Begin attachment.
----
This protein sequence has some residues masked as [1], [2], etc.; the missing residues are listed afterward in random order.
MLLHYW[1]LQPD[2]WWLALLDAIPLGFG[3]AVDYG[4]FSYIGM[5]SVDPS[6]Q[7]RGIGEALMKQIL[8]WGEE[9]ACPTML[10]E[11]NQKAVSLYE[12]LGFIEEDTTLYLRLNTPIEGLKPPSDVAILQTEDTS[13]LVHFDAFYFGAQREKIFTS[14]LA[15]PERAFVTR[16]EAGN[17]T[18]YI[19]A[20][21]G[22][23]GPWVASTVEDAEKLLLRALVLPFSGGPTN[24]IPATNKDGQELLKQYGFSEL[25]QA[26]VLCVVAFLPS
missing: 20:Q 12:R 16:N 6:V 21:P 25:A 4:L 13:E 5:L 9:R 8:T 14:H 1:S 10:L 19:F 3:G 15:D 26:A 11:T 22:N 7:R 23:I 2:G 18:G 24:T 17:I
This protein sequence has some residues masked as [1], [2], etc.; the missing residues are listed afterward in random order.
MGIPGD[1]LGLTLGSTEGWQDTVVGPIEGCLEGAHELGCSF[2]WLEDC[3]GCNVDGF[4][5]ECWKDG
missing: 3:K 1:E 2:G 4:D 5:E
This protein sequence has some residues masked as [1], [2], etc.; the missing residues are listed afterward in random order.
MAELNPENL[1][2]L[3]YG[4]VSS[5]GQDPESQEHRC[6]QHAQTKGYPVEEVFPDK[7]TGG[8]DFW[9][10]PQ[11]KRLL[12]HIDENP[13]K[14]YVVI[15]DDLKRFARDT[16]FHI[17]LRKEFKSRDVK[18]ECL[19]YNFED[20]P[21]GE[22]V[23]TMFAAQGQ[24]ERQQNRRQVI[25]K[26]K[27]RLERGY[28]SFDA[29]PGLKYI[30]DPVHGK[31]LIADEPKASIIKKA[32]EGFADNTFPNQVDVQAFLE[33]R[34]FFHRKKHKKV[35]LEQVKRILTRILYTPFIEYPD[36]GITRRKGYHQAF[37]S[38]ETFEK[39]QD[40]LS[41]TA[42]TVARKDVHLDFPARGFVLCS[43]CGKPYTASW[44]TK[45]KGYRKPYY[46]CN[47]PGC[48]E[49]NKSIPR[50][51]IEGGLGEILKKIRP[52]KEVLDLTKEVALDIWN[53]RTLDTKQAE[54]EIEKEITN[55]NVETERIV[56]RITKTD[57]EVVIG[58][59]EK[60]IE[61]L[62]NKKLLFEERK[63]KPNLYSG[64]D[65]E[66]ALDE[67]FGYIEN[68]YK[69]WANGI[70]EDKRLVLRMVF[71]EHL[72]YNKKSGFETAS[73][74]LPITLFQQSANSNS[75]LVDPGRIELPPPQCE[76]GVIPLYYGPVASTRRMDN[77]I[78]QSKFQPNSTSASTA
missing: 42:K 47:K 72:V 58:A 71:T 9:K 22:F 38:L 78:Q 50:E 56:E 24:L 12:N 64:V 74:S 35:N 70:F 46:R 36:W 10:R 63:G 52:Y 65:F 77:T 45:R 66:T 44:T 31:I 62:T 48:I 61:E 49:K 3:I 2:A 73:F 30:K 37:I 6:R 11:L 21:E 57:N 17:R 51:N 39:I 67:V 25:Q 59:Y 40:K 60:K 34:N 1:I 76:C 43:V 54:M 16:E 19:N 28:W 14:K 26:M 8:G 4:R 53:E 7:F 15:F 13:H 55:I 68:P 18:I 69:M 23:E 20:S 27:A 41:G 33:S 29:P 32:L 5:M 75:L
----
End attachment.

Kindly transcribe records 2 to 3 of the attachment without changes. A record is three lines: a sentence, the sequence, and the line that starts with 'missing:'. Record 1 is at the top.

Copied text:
This protein sequence has some residues masked as [1], [2], etc.; the missing residues are listed afterward in random order.
MGIPGD[1]LGLTLGSTEGWQDTVVGPIEGCLEGAHELGCSF[2]WLEDC[3]GCNVDGF[4][5]ECWKDG
missing: 3:K 1:E 2:G 4:D 5:E
This protein sequence has some residues masked as [1], [2], etc.; the missing residues are listed afterward in random order.
MAELNPENL[1][2]L[3]YG[4]VSS[5]GQDPESQEHRC[6]QHAQTKGYPVEEVFPDK[7]TGG[8]DFW[9][10]PQ[11]KRLL[12]HIDENP[13]K[14]YVVI[15]DDLKRFARDT[16]FHI[17]LRKEFKSRDVK[18]ECL[19]YNFED[20]P[21]GE[22]V[23]TMFAAQGQ[24]ERQQNRRQVI[25]K[26]K[27]RLERGY[28]SFDA[29]PGLKYI[30]DPVHGK[31]LIADEPKASIIKKA[32]EGFADNTFPNQVDVQAFLE[33]R[34]FFHRKKHKKV[35]LEQVKRILTRILYTPFIEYPD[36]GITRRKGYHQAF[37]S[38]ETFEK[39]QD[40]LS[41]TA[42]TVARKDVHLDFPARGFVLCS[43]CGKPYTASW[44]TK[45]KGYRKPYY[46]CN[47]PGC[48]E[49]NKSIPR[50][51]IEGGLGEILKKIRP[52]KEVLDLTKEVALDIWN[53]RTLDTKQAE[54]EIEKEITN[55]NVETERIV[56]RITKTD[57]EVVIG[58][59]EK[60]IE[61]L[62]NKKLLFEERK[63]KPNLYSG[64]D[65]E[66]ALDE[67]FGYIEN[68]YK[69]WANGI[70]EDKRLVLRMVF[71]EHL[72]YNKKSGFETAS[73][74]LPITLFQQSANSNS[75]LVDPGRIELPPPQCE[76]GVIPLYYGPVASTRRMDN[77]I[78]QSKFQPNSTSASTA
missing: 42:K 47:K 72:V 58:A 71:T 9:K 22:F 38:L 78:Q 50:E 56:E 24:L 12:N 64:V 74:S 35:N 70:F 46:R 36:W 10:R 63:G 52:Y 65:F 77:T 45:R 66:T 44:T 31:I 62:T 48:I 61:E 49:K 3:I 2:A 73:F 30:K 37:I 6:R 11:L 21:E 57:N 17:R 51:N 39:I 67:V 25:Q 59:Y 40:K 60:K 34:N 1:I 76:C 43:V 54:M 16:E 19:N 28:W 14:K 26:M 8:G 4:R 53:E 7:F 15:F 13:H 55:I 68:P 18:I 69:M 23:E 20:S 27:A 41:G 33:S 29:P 32:L 5:M 75:L